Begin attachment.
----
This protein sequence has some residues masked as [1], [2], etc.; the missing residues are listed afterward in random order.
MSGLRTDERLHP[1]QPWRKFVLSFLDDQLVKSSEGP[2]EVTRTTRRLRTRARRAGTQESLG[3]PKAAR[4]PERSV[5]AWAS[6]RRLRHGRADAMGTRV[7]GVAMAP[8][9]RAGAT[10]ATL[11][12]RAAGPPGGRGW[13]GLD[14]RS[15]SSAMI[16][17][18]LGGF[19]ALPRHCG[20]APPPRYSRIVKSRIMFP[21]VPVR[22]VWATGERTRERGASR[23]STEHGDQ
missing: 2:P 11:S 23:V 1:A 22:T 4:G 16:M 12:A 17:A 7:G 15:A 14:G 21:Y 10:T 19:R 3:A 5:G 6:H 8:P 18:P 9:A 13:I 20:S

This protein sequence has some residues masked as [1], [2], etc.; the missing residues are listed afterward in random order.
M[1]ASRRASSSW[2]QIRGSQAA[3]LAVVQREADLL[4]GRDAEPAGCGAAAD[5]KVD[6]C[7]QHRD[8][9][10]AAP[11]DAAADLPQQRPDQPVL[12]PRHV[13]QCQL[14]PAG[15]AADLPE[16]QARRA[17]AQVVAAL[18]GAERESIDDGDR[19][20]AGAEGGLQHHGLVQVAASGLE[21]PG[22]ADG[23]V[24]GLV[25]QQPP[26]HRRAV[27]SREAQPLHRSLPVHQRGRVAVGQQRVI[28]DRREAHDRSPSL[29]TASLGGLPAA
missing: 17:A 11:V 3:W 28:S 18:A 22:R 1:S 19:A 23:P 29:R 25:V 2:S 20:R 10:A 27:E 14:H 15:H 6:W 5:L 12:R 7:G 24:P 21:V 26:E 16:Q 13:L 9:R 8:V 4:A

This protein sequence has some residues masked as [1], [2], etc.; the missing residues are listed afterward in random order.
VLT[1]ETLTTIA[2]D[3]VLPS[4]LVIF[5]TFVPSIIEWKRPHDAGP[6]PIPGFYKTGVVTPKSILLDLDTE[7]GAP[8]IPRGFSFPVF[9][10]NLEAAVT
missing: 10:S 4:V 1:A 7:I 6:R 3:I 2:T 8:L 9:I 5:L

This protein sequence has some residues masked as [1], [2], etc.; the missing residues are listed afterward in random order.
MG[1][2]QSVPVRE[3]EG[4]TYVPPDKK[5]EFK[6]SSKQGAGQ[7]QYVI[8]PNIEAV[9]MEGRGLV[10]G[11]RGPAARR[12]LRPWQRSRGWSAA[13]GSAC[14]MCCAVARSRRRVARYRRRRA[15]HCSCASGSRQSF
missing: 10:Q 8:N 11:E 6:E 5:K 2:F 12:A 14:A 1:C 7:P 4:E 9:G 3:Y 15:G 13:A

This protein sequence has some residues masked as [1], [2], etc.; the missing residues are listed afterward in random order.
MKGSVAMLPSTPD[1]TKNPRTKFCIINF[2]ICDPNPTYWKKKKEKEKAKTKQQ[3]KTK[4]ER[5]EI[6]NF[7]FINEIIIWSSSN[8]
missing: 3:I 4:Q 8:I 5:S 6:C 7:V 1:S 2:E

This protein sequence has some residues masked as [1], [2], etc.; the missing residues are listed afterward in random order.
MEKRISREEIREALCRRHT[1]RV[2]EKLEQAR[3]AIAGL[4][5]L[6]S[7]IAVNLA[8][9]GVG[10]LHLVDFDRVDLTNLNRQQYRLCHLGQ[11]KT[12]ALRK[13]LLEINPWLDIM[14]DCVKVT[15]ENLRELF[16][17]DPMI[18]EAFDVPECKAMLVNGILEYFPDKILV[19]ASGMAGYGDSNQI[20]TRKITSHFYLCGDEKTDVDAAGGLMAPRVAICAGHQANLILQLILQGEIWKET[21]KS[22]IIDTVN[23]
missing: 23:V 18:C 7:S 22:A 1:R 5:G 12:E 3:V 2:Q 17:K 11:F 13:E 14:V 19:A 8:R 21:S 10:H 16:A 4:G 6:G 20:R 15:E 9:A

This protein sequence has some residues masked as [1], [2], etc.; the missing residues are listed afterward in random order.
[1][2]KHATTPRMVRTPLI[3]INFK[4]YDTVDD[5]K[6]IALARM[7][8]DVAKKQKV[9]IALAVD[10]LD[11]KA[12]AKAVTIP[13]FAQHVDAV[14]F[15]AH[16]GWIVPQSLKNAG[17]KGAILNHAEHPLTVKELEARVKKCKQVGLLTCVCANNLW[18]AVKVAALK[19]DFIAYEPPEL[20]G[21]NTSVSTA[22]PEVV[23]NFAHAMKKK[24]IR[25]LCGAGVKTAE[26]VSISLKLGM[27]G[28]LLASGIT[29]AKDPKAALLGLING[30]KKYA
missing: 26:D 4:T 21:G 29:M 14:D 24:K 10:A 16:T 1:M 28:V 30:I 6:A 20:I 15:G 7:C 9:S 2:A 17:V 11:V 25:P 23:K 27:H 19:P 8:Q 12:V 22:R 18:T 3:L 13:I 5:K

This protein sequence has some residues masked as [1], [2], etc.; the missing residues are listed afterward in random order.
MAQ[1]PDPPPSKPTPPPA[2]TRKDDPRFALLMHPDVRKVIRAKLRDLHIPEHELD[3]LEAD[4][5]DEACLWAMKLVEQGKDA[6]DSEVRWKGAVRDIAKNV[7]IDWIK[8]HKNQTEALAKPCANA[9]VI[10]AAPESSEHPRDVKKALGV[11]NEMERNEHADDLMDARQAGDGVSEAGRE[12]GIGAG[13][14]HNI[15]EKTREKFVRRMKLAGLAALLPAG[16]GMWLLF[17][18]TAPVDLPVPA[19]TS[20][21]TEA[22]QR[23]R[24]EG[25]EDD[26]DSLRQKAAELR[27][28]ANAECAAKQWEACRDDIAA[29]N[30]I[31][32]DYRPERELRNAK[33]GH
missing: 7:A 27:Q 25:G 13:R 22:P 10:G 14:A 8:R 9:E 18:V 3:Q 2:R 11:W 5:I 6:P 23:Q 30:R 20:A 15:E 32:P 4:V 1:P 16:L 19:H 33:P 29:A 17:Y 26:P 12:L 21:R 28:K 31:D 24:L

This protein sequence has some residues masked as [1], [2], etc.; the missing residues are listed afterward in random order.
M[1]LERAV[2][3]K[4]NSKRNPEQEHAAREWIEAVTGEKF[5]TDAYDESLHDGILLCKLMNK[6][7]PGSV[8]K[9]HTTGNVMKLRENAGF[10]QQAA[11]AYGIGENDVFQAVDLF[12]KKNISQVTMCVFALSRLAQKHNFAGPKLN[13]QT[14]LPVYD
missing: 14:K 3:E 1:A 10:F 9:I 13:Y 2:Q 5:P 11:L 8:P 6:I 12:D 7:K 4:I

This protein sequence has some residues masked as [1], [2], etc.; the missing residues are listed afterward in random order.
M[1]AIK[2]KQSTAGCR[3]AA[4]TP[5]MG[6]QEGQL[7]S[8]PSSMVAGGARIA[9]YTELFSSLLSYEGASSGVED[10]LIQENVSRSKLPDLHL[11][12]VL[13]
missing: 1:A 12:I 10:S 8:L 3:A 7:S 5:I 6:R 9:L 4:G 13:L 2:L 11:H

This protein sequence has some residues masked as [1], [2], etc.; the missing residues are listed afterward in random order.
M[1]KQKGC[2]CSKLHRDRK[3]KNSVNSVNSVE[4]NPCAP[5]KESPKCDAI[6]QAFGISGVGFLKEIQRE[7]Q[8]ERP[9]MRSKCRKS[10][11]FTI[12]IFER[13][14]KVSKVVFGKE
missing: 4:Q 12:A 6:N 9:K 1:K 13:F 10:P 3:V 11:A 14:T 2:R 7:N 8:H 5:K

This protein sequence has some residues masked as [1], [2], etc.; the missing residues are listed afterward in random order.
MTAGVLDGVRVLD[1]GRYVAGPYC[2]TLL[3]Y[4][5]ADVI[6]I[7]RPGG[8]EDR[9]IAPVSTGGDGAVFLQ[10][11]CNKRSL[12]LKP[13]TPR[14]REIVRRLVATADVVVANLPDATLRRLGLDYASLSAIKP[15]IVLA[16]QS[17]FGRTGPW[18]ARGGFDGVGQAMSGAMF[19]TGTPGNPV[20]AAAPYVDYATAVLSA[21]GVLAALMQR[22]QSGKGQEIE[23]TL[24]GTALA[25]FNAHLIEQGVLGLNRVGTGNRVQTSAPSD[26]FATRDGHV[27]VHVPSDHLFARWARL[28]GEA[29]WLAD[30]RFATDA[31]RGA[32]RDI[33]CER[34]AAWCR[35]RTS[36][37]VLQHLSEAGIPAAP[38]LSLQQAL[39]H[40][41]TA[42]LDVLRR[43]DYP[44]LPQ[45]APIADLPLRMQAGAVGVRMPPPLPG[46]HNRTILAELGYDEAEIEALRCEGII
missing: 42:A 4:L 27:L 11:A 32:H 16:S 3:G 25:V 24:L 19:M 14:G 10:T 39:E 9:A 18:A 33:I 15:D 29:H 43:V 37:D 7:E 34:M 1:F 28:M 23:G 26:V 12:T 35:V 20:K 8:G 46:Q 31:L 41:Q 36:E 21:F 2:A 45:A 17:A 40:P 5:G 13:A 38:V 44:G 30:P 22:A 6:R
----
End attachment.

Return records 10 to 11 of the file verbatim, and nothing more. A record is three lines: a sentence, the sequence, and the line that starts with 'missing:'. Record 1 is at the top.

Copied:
This protein sequence has some residues masked as [1], [2], etc.; the missing residues are listed afterward in random order.
M[1]AIK[2]KQSTAGCR[3]AA[4]TP[5]MG[6]QEGQL[7]S[8]PSSMVAGGARIA[9]YTELFSSLLSYEGASSGVED[10]LIQENVSRSKLPDLHL[11][12]VL[13]
missing: 1:A 12:I 10:S 8:L 3:A 7:S 5:I 6:R 9:L 4:G 13:L 2:L 11:H

This protein sequence has some residues masked as [1], [2], etc.; the missing residues are listed afterward in random order.
M[1]KQKGC[2]CSKLHRDRK[3]KNSVNSVNSVE[4]NPCAP[5]KESPKCDAI[6]QAFGISGVGFLKEIQRE[7]Q[8]ERP[9]MRSKCRKS[10][11]FTI[12]IFER[13][14]KVSKVVFGKE
missing: 4:Q 12:A 6:N 9:K 1:K 13:F 10:P 3:V 11:A 14:T 2:R 7:N 8:H 5:K